Prophecies of disaster multiplied when we returned after one holiday to hear that the girls were coming up to live in the main building while Craigard was renovated ! However instead of compounded illicit activities, the only outcome was endless bedtime letter writing and tolerant territorial accommodation.

Prowling around dorms at night on duty made us hypersensitive to sounds - slipper flinging or bed-tipping could escalate in minutes to all out war ; and dining room noise "The kids are high tonight" threatened incipient hysteria that one had to try to manage , without
succumbing onesself [sic].

Gearing up for a weekend on duty, or facing new timetables and stress schedules at start of term took stamina - and accepting extra duties when colleagues didn't appear took loyalty. More positive is the memories of the incredible luxury of a hot bath after struggling up Ben Clach or White Wisp with children. At the end of term an extraordinary relaxing calm invaded when everyone left and one rediscovered natural rhythms and sounds birds, rain, wind ; but a few days before starting again tension and excitement grew again as matrons (renamed housemothers) busied about with beds and linen preparing to hold the line of civilisation amongst the barbarian invasion. Curiously there were mostly very positive staff/ student interactions at term ends and beginnings. During term everyone seemed to express fairly honest feelings - from pupils optimism, fear, joy aggression, withdrawal, trust, misery, compassion ; - indignation (I have been allergic to it ever since) despair, cheerfulness, tolerance, anxiety, courage from staff trying to structure, organise, harmonise, harness.

The camps and expeditions were curious 'existential' situations - I only did a few - Loch Ryan, Ben Lawers, Glen Lyon, Oban. One left one's meagre but precious privacy for a week but shared, discovery and adventure ; the camps were a curious amalgam of extended family and teenage survival expedition - keeping warm, dry and fed, but living for kicks.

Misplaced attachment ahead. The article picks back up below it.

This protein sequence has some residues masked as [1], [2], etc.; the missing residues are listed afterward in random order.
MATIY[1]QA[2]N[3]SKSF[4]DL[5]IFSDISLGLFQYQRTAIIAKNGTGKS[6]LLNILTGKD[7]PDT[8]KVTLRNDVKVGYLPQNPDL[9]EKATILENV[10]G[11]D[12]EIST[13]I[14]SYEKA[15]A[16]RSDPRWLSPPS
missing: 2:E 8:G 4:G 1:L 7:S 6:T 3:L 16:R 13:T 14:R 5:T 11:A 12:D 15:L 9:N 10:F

I started when the school, still with a few private pupils, was changing from independent to special status, so most of my colleagues had been appointed by the legendary Mr. & Mrs. Grieve (she, the understanding psychologist, he the uncompromising authority) and adaptation to Headmaster Mr. Nicholson's child-centred approach and more problematic pupils added to the strains of teaching in a fairly isolated community. In my own opinion David Thornber, with the ideal preparation of boarding school, PPE, National Service and Approved School experience managed the school's adaptation to its new role extremely well. It must have been a Herculean task demanding subtle skills, energy, and staying power. Above all David was a master of discretion and seemed free of the fatal weakness of seeking emotional support (response, success acclaim) in his task.

What a dramatic revolution when Mr. Thornber, new Headmaster, arrived in a huge Bentley and married a French champagne saleswoman.

After a Quaker teetotaller head the contrast was startling. Staff parties became dramatic celebrations rivalling the youthful high spirits. To hazard an oversimplification of motives, lack of this quality was probably partially responsible for some "do gooder" staff leaving soon after coming.

One looks back on a colourful, stimulating, heroic experience with many unforgettable pupils and staff, and feel member of an exclusive club which regularly faced basic social moral and political problems.

My more recent adventures seem quite tame by comparison.

Lendrick for many of us must be an ultimate reference point. We feel it should always be there, as it is immortal in our memories and dreams.

I'm sorry it has to pass into legend. As survivors of ordeal by adolescent testing out, we have all lost our political naivete, and gained in discretion self-dependence and an admiration for the colourful diversity of humanity's problems and potentials enshrined in a rich store of memories.